Clippers finally showing signs of defense

November, 11, 2013
11/11/13
11:54
PM PT
LOS ANGELES -- It’s probably too early in the season for a team to have a turning point.

Epiphanies and eureka moments for teams usually occur sometime after the midseason when teams have played more than eight games.

But something has happened to the Clippers over the past two games defensively, which is to say they’ve actually decided to play some this season.

[+] EnlargeJ.J. Redick
AP Photo/Mark J. TerrillJ.J. Redick and the Clippers held the Timberwolves to just 41 percent shooting in Monday's win.
Simply glancing at the final score of Monday’s 109-107 win over the Minnesota Timberwolves, it would be easy to think that nothing has changed. The Clippers are still a team that scores a lot of points but also gives up a lot of points.

But that’s not entirely the case if you look more closely at the box score.

“They scored 107 points but they shot 41 percent,” Clippers coach Doc Rivers said. “Defensively, that’s really good.”

Rivers knows the Clippers are going to give up more points than he’s accustomed to because they’re going to score more and at a quicker pace than he’s accustomed to as well.

“I have to get comfortable with the fact that we’re scoring a lot of points and we’re scoring them quickly, so that means the other team will have far more opportunities to score,” Rivers said. “They may more score points, but the percentage is what I’m not happy with. It’s just a process that you got to go through. Some get it quick. Some don’t. This team is in between. What I do like is when we do it, you can see it. The more we do it, the more, hopefully, they’ll see it. That’s the only way we’re going to win at the end of the day.”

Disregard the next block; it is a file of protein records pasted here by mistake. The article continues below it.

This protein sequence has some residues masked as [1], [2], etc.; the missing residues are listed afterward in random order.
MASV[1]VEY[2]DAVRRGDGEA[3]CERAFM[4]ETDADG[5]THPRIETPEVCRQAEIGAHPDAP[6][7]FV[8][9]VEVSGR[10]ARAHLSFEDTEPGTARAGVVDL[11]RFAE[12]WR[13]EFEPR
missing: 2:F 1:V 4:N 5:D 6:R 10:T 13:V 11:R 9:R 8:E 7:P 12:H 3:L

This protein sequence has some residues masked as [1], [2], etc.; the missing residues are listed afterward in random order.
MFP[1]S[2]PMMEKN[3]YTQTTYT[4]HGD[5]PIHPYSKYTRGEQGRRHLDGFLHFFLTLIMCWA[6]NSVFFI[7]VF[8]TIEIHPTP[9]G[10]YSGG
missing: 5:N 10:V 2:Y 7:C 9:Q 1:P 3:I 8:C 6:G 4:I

The Timberwolves scored 47 points on the Los Angeles Lakers on Sunday night in their 113-90 win but didn’t hit 47 points until about two minutes left in the second quarter on Monday. Not only did the Clippers hold Minnesota to 41.7 percent shooting, they also kept them to 37.9 percent from behind the arc. It was a solid defensive effort that was an extension of the way the Clippers played in the second half against Houston, when they gave up just 39 second-half points and held the Rockets to 44.9 percent shooting and 26.9 percent from 3-point range.